in a side chamber, to the right," he said, "and we had
"What other noise?" asked Wilawen. Then, "Oh..."
She turned her head slowly and looked in the direction of the
strange crackling sounds. "Oh, gods!"
Several of the mummified corpses had risen from the floor and
were advancing on them with the same relentless determination
Naqiya-Zakutu had shown.
"Courage, Wilawen," said Valandil, softly.
"Some magic re-animates their empty shells, meleth nín,"
he said, "but their spirits stand beside us and they
wish us no harm. Remember, the spell will protect us. We
must protect Figwit."
"I'll remember," she whispered, closing her eyes tightly.
The bow's range was short and the arrows were heavy but Legolas
judged the shot perfectly, piercing the skull of the leading corpse,
from back to front. For a split-second the creature staggered.
Then it continued advancing as before.
Legolas drew two arrows and loosed them simultaneously, with
exactly the same result.
"They are already dead," cried Eowyn. "But perhaps
we can dismember them!" She ran forward, sword raised, and
struck at one of the stragglers, severing its spineand the
creature fell to the ground, its legs still walking where they
Following her lead, Legolas drew his white knife and began removing
heads and arms with surgical precision; Eowyn, at his side, continued
hacking and slashing with her scimitar.
Rapidly, they cut a path to their friends.
"Quickly, Valandil," said Legolas, "see if you
can get Figwit outsidethe Magus will help youwe will
hold them back."
Valandil swung himself off the bench. Wilawen followed and, together,
they pulled the semi-conscious Figwit to his feet and began dragging
him towards the entrance. Legolas and Eowyn, fighting on the left
and right flanks, tried to keep the way clear but, as they passed,
more and more corpses rose up, brandishing weapons, and pieces
of wood, and dismembered limbs.
The odds were becoming insuperable.
Suddenly, Niqmaddu stepped through the door and raised his wand.
"Be still!" he cried.
The corpses froze.
Everyone waited, nervously...
But the spell held.
With a sigh of relief, Eowyn let her sword hand fall to her side.
And at that very momentwith the magician's attention completely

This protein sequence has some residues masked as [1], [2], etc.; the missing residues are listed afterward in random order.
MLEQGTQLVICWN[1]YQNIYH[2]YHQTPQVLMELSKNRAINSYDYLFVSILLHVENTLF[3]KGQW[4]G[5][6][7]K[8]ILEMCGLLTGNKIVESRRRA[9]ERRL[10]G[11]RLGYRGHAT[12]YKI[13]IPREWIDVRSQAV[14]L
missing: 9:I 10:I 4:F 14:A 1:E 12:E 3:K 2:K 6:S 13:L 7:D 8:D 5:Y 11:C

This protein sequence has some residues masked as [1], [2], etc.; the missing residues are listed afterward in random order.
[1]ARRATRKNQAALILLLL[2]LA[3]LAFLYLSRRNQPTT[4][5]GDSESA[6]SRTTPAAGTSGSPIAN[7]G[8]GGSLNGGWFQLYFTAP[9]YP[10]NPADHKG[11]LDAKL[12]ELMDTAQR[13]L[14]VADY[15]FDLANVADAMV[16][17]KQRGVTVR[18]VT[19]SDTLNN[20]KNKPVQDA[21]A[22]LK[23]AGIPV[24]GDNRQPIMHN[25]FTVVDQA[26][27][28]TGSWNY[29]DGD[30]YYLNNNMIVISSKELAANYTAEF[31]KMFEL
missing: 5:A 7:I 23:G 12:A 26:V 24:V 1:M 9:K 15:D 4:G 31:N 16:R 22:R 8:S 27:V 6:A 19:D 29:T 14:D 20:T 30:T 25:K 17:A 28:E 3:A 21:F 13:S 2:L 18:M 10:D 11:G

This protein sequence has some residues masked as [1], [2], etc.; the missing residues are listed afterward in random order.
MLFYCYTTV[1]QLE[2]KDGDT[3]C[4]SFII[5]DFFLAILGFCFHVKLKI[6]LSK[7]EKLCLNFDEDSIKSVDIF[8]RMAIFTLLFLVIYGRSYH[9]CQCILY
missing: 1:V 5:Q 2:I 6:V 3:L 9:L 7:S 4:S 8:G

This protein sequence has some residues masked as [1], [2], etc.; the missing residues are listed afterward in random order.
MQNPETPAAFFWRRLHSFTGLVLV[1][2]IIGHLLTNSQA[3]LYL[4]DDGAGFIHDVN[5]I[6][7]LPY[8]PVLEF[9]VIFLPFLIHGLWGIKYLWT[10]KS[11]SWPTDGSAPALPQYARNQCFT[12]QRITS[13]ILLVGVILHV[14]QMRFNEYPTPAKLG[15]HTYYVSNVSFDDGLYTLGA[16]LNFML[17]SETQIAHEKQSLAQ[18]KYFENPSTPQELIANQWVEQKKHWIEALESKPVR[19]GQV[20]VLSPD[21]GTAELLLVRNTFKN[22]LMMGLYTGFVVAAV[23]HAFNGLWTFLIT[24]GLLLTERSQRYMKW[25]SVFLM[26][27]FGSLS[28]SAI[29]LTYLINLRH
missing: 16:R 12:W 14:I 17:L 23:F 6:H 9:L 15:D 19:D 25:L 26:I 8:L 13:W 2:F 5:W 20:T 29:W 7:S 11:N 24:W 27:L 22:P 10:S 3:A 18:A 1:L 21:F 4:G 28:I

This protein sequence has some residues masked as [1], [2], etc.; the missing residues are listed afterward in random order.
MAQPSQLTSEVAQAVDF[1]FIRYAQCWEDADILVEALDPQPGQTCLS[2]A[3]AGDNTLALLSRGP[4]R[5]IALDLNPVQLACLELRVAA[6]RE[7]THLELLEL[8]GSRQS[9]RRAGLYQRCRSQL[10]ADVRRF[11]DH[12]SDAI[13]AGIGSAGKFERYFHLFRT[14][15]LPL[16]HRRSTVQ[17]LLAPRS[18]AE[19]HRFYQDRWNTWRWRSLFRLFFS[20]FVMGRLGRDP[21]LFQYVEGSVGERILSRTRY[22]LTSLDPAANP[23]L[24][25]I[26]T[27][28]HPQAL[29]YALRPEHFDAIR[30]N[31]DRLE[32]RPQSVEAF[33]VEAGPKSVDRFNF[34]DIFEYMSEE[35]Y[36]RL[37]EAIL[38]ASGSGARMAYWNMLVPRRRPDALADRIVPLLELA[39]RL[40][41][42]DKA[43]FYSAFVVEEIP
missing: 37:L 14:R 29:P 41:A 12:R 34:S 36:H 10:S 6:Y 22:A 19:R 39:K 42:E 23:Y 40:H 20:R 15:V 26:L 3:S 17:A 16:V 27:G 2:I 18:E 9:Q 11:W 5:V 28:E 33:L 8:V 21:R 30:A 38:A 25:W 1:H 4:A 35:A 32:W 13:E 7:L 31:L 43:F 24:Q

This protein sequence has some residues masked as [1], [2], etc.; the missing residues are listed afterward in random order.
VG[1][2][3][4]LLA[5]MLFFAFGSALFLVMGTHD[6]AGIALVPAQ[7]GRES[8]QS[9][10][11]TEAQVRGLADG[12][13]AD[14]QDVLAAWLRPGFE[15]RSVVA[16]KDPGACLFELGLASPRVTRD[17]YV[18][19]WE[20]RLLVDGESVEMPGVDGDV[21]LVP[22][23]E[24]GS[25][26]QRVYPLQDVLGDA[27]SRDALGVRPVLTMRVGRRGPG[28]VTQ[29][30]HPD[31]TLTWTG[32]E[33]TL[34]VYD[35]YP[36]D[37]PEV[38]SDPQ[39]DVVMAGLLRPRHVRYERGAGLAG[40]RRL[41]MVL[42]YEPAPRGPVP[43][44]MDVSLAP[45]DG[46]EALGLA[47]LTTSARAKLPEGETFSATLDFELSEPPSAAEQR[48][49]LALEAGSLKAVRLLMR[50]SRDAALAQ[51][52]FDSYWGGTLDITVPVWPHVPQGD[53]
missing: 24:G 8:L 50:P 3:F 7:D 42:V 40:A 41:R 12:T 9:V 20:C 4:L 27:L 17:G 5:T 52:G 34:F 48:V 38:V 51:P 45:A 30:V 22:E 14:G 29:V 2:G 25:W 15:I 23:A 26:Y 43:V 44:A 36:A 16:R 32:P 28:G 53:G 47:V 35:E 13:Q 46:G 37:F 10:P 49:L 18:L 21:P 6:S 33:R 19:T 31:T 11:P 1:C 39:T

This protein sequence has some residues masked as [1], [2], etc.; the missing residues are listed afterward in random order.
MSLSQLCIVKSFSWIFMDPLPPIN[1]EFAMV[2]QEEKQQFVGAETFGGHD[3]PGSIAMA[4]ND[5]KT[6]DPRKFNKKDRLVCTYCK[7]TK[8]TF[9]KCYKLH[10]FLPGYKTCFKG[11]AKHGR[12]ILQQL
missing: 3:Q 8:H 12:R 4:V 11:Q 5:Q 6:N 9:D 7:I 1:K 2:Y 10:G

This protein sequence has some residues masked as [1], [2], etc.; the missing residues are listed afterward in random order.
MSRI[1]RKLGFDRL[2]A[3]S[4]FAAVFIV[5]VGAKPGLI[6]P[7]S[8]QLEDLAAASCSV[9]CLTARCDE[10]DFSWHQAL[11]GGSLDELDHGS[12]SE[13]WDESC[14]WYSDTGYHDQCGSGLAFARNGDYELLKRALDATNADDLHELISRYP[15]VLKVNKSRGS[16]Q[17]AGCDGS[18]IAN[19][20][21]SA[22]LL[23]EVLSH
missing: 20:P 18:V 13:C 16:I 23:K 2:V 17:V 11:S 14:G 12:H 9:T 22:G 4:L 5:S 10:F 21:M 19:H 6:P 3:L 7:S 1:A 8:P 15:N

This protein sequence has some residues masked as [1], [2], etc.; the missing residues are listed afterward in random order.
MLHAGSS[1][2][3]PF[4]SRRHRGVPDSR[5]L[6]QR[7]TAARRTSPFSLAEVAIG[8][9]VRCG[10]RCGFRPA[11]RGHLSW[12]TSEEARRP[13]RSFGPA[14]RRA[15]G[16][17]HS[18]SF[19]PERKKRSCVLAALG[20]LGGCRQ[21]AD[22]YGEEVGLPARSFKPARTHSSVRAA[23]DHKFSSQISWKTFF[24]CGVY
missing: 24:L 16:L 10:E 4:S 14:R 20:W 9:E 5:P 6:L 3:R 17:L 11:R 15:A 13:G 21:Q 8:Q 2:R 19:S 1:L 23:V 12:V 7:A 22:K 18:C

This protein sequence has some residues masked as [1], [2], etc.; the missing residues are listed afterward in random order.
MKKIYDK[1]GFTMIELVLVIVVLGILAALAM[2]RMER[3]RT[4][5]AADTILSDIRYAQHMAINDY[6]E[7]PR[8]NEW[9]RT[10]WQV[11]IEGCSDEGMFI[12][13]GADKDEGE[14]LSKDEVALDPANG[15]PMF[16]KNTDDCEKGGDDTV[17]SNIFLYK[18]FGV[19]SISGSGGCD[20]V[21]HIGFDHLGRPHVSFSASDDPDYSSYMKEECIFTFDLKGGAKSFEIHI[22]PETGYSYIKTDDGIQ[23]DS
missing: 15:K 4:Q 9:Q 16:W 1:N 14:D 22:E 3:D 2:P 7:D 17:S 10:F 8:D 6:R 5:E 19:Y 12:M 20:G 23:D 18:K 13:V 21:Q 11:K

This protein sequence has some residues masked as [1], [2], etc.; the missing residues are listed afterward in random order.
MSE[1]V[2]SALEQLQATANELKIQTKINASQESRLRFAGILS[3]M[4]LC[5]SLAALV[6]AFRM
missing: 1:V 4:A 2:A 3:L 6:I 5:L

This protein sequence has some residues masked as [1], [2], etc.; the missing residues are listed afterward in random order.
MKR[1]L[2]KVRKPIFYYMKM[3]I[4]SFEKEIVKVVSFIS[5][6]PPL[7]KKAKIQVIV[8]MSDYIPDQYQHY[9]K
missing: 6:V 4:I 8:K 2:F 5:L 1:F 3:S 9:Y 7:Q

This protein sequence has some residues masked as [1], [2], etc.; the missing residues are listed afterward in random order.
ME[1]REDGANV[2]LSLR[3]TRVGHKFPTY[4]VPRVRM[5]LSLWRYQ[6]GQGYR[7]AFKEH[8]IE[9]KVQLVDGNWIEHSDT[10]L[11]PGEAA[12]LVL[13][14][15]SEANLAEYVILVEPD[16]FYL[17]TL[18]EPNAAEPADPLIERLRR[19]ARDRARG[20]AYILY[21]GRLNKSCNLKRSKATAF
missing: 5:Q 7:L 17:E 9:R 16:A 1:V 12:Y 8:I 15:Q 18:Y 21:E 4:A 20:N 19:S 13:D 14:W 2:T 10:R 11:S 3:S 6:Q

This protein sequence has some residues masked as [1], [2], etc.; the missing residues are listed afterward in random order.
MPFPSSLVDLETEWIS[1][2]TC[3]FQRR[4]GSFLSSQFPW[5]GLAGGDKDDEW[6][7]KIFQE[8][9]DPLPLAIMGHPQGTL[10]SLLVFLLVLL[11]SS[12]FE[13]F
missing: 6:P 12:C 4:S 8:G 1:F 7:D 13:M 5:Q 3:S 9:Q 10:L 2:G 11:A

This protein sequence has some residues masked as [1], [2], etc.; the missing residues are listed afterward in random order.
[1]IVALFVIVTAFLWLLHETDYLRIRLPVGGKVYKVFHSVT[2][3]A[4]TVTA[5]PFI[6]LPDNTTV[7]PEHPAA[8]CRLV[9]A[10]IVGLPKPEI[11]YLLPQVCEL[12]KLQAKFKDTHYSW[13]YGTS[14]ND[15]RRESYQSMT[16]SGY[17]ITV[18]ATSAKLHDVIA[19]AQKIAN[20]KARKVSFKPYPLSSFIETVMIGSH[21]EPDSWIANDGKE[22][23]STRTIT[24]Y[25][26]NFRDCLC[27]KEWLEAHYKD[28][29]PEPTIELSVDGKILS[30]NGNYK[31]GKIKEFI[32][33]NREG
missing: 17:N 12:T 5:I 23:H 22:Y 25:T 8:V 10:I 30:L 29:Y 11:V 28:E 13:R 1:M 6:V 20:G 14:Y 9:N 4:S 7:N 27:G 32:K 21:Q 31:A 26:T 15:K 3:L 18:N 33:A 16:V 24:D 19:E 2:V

focussed on the deada slender figure swathed in black robes
flew through the guardroom door on Niqmaddu's own carpet. He skimmed
over the rescuers, dipped behind the wooden bench, and raised
up Naqiya-Zakutu, who was still lying where Valandil had left
her. Then he swept out of the chamber, bidding Niqmaddu farewell
with an insolent salute.
"That was the pedlar!" cried Eowyn. "That was
Baalhanno! And he has my bag! He has the djinn!"
They ran out onto the wharf, but Baalhanno was already gone.
Valandil and Wilawen set Figwit down on the stone steps. Valandil
crouched before him, chafing his hands.
Wilawen examined his neck. "Dear gods, she has bitten him,"
she said. "It is quite superficial, but I wish we had some
water and clean cloths..."
Eowyn, sitting hunched forward on the steps, buried her face
in her hands. "Why did I leave the lamp out here?"
"Do not blame yourself, melmenya." Legolas sat down
beside her, wrapping an arm around her shoulders. "None of
us imagined he was close by..."
"But now he has the djinn," said Eowyn. "He
has what he has wanted all along"
"No," said Niqmaddu. "No; the djinn is your
slave, your Highness; he is yours for the rest of your life. He
will not obey Baalhanno."
"Does Baalhanno know that?" asked Legolas.
The magician shrugged. "He must know it."
"Then why did he take it? Unless"
The elf and the magician stared at each other in alarm, both
coming to the same conclusion at the same instant.
"He does not expect Princess Eowyn to live much longer,"
said Niqmaddu, softly.
A small stone bounced down the cliff face.
"We are sitting targets," said Legolas, leaping to
his feet, "but for what?" He raised his bow, looking
about the wharf. "There is nothing out here..."
"Perhaps that is the danger," said Niqmaddu. "Perhaps